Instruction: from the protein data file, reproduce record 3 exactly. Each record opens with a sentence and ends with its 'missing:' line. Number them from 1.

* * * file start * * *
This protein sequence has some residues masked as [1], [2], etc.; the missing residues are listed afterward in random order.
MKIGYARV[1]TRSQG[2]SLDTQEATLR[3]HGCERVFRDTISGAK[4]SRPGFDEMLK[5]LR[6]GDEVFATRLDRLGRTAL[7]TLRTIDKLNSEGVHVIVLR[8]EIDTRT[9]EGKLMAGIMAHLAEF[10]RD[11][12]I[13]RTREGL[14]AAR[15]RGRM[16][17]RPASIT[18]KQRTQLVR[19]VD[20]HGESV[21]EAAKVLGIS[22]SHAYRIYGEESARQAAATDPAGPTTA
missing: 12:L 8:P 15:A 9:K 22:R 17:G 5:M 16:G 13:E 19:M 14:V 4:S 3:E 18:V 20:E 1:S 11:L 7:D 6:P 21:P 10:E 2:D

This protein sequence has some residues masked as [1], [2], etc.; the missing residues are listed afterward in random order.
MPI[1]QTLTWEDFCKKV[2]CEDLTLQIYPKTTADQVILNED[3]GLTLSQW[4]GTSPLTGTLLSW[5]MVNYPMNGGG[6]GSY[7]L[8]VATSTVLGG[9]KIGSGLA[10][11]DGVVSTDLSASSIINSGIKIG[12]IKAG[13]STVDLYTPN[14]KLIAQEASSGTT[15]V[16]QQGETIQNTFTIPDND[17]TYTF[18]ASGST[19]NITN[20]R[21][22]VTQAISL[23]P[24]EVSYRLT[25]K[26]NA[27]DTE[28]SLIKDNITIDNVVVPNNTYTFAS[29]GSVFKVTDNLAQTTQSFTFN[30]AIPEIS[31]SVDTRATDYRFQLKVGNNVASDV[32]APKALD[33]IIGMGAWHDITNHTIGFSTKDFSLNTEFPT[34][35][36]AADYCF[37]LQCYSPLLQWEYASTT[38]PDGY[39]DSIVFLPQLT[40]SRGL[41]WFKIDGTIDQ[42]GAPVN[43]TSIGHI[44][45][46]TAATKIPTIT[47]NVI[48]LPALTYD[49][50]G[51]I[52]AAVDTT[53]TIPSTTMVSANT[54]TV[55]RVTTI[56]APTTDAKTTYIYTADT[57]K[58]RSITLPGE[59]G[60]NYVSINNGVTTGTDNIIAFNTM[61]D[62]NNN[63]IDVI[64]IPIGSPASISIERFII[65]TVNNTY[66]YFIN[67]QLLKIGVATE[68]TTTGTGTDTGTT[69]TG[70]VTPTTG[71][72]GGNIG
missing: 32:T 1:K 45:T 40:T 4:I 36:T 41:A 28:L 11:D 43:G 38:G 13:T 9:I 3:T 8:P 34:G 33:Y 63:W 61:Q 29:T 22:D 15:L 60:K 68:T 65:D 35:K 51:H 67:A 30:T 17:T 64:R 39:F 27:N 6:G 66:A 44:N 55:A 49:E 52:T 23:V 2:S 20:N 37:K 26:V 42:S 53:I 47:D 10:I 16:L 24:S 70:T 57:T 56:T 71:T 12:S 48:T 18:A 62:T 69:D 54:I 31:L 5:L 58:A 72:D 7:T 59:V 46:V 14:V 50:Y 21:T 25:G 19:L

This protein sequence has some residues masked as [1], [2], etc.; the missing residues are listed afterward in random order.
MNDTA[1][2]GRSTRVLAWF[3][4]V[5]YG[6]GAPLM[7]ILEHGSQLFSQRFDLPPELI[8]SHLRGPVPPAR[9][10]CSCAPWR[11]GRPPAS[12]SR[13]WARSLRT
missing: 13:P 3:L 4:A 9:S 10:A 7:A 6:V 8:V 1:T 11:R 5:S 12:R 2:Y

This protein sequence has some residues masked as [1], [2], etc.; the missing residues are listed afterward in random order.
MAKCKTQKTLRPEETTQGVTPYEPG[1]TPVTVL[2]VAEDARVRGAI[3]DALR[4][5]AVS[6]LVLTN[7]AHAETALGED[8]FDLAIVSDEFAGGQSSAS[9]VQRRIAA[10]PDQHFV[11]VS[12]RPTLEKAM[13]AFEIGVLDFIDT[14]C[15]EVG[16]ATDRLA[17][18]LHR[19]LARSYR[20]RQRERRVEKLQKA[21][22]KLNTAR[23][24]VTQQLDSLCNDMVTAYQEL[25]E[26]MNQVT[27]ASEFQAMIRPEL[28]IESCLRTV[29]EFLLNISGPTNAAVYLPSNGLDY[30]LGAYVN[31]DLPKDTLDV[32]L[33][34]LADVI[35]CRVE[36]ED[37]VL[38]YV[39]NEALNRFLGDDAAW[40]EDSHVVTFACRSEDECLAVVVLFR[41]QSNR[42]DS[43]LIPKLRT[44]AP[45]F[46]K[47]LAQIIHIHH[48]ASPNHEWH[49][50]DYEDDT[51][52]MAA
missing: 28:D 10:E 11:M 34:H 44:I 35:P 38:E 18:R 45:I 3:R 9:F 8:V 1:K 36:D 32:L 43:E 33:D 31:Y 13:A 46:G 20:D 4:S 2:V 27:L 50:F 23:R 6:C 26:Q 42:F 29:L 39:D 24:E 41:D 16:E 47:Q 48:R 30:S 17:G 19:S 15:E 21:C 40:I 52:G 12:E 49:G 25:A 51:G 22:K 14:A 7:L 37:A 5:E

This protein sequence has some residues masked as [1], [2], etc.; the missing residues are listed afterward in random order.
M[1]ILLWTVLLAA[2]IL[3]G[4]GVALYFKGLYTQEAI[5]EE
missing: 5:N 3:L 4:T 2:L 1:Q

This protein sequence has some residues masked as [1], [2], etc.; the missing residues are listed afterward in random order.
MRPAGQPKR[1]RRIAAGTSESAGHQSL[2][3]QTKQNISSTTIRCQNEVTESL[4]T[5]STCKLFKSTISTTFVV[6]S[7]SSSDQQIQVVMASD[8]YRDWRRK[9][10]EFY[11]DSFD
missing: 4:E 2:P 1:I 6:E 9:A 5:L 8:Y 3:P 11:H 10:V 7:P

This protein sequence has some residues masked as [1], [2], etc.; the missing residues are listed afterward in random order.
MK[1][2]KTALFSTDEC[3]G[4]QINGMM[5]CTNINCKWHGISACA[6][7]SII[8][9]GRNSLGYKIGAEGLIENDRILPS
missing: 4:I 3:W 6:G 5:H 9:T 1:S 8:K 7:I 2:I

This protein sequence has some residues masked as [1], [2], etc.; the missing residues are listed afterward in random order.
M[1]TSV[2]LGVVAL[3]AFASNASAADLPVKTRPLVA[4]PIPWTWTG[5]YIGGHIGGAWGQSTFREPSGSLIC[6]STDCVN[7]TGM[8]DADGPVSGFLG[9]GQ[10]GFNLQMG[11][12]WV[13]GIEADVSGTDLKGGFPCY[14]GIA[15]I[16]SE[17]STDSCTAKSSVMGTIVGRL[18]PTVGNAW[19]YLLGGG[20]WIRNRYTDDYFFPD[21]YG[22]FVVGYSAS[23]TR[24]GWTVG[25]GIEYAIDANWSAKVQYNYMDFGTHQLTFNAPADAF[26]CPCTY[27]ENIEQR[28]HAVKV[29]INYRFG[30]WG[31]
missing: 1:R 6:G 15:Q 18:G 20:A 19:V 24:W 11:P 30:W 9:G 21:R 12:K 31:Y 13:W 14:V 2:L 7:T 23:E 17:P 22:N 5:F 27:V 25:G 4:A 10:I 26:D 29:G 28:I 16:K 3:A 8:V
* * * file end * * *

This protein sequence has some residues masked as [1], [2], etc.; the missing residues are listed afterward in random order.
MNDTA[1][2]GRSTRVLAWF[3][4]V[5]YG[6]GAPLM[7]ILEHGSQLFSQRFDLPPELI[8]SHLRGPVPPAR[9][10]CSCAPWR[11]GRPPAS[12]SR[13]WARSLRT
missing: 13:P 3:L 4:A 9:S 10:A 7:A 6:V 8:V 1:T 11:R 5:S 12:R 2:Y